Lendlease Australia responds: The Sydney Morning Herald
- 10 April 2021
The existing development site
Firstly, it must be understood that continuous and progressive agricultural activities have occurred on the development site since the 1800’s, which has led to the progressive clearing of native vegetation across the majority of the site.
As part of the broader development, approximately 55% of the Gilead property is proposed to be retained as farm, park or nature reserve. Integral to the success of the transition away from 100% agricultural use is the improvement of the natural environment, specifically the management and protection of Shale Sandstone Transition Forest (SSTF), Cumberland Plain Woodland (CPW) and koala habitat.
Campbelltown’s koalas on ongoing preservation
We share the passion of local environmental groups to protect and grow Campbelltown’s koalas. In fact, koalas have been our key environmental consideration during planning for Figtree Hill.
This is evident in our $35 million comprehensive koala conservation plan, which will almost double the site’s koala carrying capacity over time.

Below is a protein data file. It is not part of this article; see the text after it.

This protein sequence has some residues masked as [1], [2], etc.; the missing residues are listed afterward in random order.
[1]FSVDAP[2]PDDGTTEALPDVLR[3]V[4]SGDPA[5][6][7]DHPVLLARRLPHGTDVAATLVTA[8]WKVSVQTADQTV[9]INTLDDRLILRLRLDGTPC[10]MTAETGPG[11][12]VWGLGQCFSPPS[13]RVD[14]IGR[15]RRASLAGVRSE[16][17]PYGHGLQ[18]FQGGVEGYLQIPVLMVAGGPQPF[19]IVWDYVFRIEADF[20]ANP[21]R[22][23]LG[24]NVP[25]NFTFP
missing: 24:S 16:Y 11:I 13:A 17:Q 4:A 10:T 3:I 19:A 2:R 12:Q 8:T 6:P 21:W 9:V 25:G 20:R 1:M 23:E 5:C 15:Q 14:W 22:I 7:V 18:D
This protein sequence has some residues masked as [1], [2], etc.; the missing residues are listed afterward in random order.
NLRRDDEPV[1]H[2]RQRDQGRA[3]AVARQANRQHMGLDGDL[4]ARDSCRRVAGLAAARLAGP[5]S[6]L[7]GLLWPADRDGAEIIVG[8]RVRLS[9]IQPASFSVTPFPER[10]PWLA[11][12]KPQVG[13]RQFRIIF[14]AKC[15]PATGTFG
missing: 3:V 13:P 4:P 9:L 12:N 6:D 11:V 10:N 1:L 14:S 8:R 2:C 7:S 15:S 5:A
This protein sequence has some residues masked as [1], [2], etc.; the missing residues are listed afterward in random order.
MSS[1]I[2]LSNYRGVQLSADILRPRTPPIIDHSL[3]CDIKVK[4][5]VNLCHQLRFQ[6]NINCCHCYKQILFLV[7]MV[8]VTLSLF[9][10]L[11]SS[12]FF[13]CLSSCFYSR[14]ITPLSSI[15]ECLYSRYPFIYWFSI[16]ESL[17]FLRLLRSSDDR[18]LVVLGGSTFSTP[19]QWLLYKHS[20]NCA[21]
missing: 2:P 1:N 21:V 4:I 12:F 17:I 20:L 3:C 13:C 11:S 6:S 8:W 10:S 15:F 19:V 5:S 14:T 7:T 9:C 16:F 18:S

Now to some specific actions we’re taking:
- Protecting and restoring more than 240 hectares of koala habitat on site, an area bigger than Sydney’s Centennial Park.
- Constructing underpasses under Appin Road and installing koala protection fences – these will form safe and continuous corridors (designed in accordance with the Chief Scientist’s recommendations) for koalas and other wildlife between the Nepean and Georges rivers.
- Converting 5.7 hectares of cleared pasture lands to high-quality bushland.
- Enhancing an additional 16.6 hectares of low-quality habitat to create high-quality bushland.
- Installing continuous dog proof fencing so that koalas can move freely and safely through and around the project.
- Pledging 36 hectares of land on the eastern side of Appin Road for the proposed Georges River Koala Reserve.
The Sydney Morning Herald’s romanticised notion of “forests and fine wines, creeks and colonnades, marsupials and sandstone” suggests the publication would greatly benefit from a tour of our site. It’s something we’ve offered the newspaper numerous times previously and we’d sincerely love them to take up.